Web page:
Businesses may also face divestment from key investors and partners if they fail to meet the required environmental and social standards. This controversy can lead to consumer boycotts and not only is this damaging to a company’s finances, but also reputation.

Directors can also be held accountable as it their responsibility to ensure the correct due diligence processes are being conducted efficiently and effectively.

Here are some benefits of the new rules

Benefits for citizens

Citizens will be better protected from exploitation from large corporations as the directive also pushes for a healthier society to develop in the future and present. Individuals and communities will have better access to justice if they are victims of human rights violations.

Citizens will also live in a society with more transparency so they can make more informed, ethical choices. This ultimately increases trust in brands, especially those who have well-established ethical policies.

Benefits for developing countries

Those in developing countries will have better access to ethical working conditions and labour rights, including fair pay and the eradication of modern slavery

Suppliers in developing countries will receive sustainable investments as businesses are only permitted to work with suppliers who provide products or services that meet their ethical standards.

Communities in developing countries will also be less impacted by environmental issues such as deforestation as the directive encourages sustainable practices.

Benefits for companies

Companies will have increased trust from the public as consumers are turning towards more ethical choices when spending. As the public perception of the brand is more positive, businesses are likely to be more profitable compared to competitors where they can demonstrate improved sustainability and social credentials.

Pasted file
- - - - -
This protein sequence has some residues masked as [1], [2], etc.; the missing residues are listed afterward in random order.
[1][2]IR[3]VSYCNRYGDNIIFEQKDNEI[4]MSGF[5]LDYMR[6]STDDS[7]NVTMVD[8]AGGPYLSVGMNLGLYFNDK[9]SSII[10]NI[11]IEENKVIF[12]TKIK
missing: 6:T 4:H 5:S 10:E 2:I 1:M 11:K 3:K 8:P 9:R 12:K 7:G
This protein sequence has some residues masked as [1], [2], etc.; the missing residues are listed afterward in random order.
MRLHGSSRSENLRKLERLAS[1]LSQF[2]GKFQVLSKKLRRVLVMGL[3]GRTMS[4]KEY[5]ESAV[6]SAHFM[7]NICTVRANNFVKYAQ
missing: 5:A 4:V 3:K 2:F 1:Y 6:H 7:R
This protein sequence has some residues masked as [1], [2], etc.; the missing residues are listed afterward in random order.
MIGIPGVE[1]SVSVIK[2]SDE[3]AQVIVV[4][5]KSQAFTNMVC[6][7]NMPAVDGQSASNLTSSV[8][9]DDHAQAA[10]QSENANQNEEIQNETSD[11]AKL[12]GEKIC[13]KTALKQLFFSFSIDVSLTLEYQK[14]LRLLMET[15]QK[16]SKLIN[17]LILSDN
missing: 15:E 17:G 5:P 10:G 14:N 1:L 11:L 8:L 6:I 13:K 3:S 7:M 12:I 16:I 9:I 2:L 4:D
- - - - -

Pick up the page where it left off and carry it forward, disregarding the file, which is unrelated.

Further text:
The directive works towards a level playing field, so no company can get away with unethical practices, such as supply chain managers accessing products or services from irresponsible sources.

The next steps for your company and how Authenticate can help

Step 1 – Does the directive apply to your business?

Check if the new directive requires your company to report on its due diligence processes. If it does, you can proceed to the next steps, however, if it doesn’t, perhaps consider if the directive impacts your customers or supply partners.

If you are a supplier, consider your current environmental and ethical practices to establish if they are sufficient for customers and companies who must meet the new directive requirements.

Step 2 – Use transparency technology to detect supply chain risks

Implementing Authenticate’s transparency technology can help to uncover human rights abuses and environmental issues within supply chains, providing businesses with the insight to prioritise areas requiring improvement, aligned with the directive. This can be an overwhelming process, but it can be simplified with our software and experienced, specialist team.

Step 3 – What due diligence is required for the EU directive?

Take a look at the EU directive criteria and establish if your company fulfils any of these requirements. Does your company offer remediation? Does it have a grievance mechanism? Do you regularly conduct assessments on ethical standards throughout your supply chain and operations? If it doesn’t, consider how our software could assist. 

Step 4 – Document your due diligence

Document what steps and processes you have in place to meet ethical standards and publish this in a report by April 30th for the previous calendar year.

Ready to increase supply chain transparency and mitigate risks ahead of the new EU directive? Contact our friendly team today to find out how our technology could help.

For more information on the Authenticate platform or to discuss your challenges and requirements, get in touch with the team.